### Detect Outlier using Boxplot in Java

`import org.apache.commons.math3.stat.descriptive.DescriptiveStatistics;`
```public boolean isOutlier(String itemId, String value) {

if (monitoringItem.getProperties().getBoxPlotSize() > 0) {
BoxPlot boxPlot = Statics.boxPlotRepository.findByItemId(itemId);

DescriptiveStatistics descriptiveStatistics = new DescriptiveStatistics();
double dValue = Double.parseDouble(value);

for (ItemBoxPlot bItem : boxPlot.getBoxPlotList()) {
double d = Double.parseDouble(bItem.getValue());

}

double Q1 = descriptiveStatistics.getPercentile(25);
double Q3 = descriptiveStatistics.getPercentile(75);
double IQR = Q3 - Q1;

double highRange = Q3 + 3 * IQR;
double lowRange = Q1 - 3 * IQR;

if (dValue > highRange || dValue < lowRange) {
return true;
}
}

return false;
}```

### Detect Outlier using Boxplot

Order the data from least to greatest then calculate these values:

• Q1 – quartile 1, the median of the lower half of the data set
• Q2 – quartile 2, the median of the entire data set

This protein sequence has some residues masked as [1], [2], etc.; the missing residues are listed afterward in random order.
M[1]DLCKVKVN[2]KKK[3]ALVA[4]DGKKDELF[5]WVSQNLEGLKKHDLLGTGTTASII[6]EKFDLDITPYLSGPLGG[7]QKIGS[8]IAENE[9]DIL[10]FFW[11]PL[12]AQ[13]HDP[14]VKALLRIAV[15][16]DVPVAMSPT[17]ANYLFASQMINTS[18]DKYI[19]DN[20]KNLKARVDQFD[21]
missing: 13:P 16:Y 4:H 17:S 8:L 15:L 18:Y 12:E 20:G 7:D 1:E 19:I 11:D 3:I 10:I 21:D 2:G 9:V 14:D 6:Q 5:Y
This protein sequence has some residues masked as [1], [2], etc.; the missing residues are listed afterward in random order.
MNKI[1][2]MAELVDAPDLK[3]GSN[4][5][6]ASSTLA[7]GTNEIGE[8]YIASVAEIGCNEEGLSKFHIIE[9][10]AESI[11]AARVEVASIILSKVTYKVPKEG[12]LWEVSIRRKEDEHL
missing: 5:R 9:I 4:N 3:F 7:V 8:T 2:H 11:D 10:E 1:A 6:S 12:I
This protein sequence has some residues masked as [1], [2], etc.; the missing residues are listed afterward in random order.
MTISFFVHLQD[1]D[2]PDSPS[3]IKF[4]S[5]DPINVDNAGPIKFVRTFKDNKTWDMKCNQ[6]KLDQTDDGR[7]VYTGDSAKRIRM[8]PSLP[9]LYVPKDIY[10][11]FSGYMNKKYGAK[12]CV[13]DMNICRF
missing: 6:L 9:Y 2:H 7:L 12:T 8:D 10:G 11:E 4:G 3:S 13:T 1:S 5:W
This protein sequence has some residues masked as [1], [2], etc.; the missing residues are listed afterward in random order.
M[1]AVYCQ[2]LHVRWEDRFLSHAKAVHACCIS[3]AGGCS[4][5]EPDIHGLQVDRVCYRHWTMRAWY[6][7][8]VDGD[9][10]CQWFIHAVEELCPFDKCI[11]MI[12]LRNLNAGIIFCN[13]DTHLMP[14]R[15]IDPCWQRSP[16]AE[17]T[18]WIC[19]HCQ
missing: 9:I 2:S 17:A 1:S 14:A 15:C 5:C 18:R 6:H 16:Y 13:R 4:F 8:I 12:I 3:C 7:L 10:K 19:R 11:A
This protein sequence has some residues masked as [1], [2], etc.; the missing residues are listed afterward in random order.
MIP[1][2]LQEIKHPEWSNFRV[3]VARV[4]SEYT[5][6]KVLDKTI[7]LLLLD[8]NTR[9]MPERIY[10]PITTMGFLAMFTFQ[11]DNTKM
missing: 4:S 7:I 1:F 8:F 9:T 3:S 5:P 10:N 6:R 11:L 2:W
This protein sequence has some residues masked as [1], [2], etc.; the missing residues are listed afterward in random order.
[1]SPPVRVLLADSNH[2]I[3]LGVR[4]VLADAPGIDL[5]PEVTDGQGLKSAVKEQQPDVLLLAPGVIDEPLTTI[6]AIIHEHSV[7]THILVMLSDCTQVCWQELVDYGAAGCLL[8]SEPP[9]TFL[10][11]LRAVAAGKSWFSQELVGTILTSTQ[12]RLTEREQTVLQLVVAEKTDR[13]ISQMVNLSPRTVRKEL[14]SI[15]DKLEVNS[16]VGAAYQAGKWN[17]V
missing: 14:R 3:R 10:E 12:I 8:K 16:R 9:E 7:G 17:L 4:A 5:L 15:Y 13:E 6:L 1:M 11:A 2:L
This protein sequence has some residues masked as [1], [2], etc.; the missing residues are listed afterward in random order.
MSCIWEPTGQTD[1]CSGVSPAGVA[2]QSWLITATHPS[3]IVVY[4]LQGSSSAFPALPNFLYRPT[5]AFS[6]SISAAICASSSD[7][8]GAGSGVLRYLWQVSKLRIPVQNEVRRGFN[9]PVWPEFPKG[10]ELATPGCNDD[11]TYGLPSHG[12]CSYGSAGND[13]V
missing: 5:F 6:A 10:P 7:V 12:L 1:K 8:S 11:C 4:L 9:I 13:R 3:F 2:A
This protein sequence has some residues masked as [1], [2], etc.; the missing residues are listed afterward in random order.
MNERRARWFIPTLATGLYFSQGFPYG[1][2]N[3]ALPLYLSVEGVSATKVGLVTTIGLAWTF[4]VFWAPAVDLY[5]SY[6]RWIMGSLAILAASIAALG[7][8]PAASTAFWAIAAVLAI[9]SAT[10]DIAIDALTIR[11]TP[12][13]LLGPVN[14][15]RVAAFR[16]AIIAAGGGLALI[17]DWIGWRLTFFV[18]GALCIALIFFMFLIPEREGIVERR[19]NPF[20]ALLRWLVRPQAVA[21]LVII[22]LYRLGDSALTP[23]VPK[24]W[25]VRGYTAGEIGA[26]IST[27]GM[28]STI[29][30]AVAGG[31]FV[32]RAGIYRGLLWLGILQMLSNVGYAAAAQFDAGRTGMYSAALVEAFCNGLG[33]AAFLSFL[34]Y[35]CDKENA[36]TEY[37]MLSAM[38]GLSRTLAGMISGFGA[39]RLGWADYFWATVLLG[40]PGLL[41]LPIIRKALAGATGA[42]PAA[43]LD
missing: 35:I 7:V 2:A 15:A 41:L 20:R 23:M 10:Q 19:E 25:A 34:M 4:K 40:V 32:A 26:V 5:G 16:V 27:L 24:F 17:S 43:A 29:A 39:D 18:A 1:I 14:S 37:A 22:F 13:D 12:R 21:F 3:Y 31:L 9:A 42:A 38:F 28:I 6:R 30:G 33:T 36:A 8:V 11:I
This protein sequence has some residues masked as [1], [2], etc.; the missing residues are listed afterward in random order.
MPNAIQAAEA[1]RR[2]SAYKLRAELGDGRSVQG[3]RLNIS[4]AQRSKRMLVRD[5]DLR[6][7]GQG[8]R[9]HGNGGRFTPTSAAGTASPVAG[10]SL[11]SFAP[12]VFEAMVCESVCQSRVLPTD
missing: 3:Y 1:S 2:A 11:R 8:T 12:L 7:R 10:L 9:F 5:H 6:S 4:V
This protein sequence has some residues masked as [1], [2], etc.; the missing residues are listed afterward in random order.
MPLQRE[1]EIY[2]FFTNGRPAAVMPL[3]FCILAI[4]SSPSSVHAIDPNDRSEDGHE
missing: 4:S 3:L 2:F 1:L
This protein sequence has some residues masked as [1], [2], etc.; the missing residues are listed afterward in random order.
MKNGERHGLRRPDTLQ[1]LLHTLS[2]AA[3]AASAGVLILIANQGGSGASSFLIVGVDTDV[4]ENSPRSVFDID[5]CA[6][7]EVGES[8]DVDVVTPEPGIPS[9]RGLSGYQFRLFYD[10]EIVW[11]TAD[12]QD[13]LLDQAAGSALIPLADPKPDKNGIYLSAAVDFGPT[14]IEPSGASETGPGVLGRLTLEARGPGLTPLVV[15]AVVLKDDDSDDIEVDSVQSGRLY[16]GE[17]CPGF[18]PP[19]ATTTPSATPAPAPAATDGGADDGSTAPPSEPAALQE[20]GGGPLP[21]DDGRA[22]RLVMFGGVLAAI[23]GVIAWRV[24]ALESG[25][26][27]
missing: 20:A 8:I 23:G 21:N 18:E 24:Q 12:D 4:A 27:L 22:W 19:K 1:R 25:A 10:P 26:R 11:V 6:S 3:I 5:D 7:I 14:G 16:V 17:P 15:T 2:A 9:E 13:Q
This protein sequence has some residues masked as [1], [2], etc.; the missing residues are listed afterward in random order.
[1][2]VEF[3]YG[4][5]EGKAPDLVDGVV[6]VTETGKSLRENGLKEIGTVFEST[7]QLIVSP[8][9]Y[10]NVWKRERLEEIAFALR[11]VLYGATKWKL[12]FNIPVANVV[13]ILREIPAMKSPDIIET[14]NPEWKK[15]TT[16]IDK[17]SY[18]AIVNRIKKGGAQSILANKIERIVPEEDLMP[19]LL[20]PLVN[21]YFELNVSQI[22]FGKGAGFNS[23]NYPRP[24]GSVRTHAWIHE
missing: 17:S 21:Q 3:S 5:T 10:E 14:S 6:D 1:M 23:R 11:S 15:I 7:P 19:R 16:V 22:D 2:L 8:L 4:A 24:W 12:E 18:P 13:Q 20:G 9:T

• Q3 – quartile 3, the median of the upper half of the data set
• IQR – interquartile range, the difference from Q3 to Q1
• Extreme Values – the smallest and largest values in a data set

Outliers

In order to be an outlier, the data value must be:

• larger than Q3 by at least 1.5 (some times 3) times the interquartile range (IQR), or
• smaller than Q1 by at least 1.5 (some times 3) times the IQR.

### Min-Max Normalization Formula

Suppose that the minimum and maximum values for the feature income are \$120,000 and \$98,000, respectively. We would like to map income to the range 0.0,1.0 . By min-max normalization, a value of \$73,600 for income is transformed to:

### Power-Torque Formula

Torque (lb.in) = 63,025 x Power (HP) / Speed (RPM)

Power (HP) = Torque (lb.in) x Speed (RPM) / 63,025

Torque (N.m) = 9.5488 x Power (kW) / Speed (RPM)

Power (kW) = Torque (N.m) x Speed (RPM) / 9.5488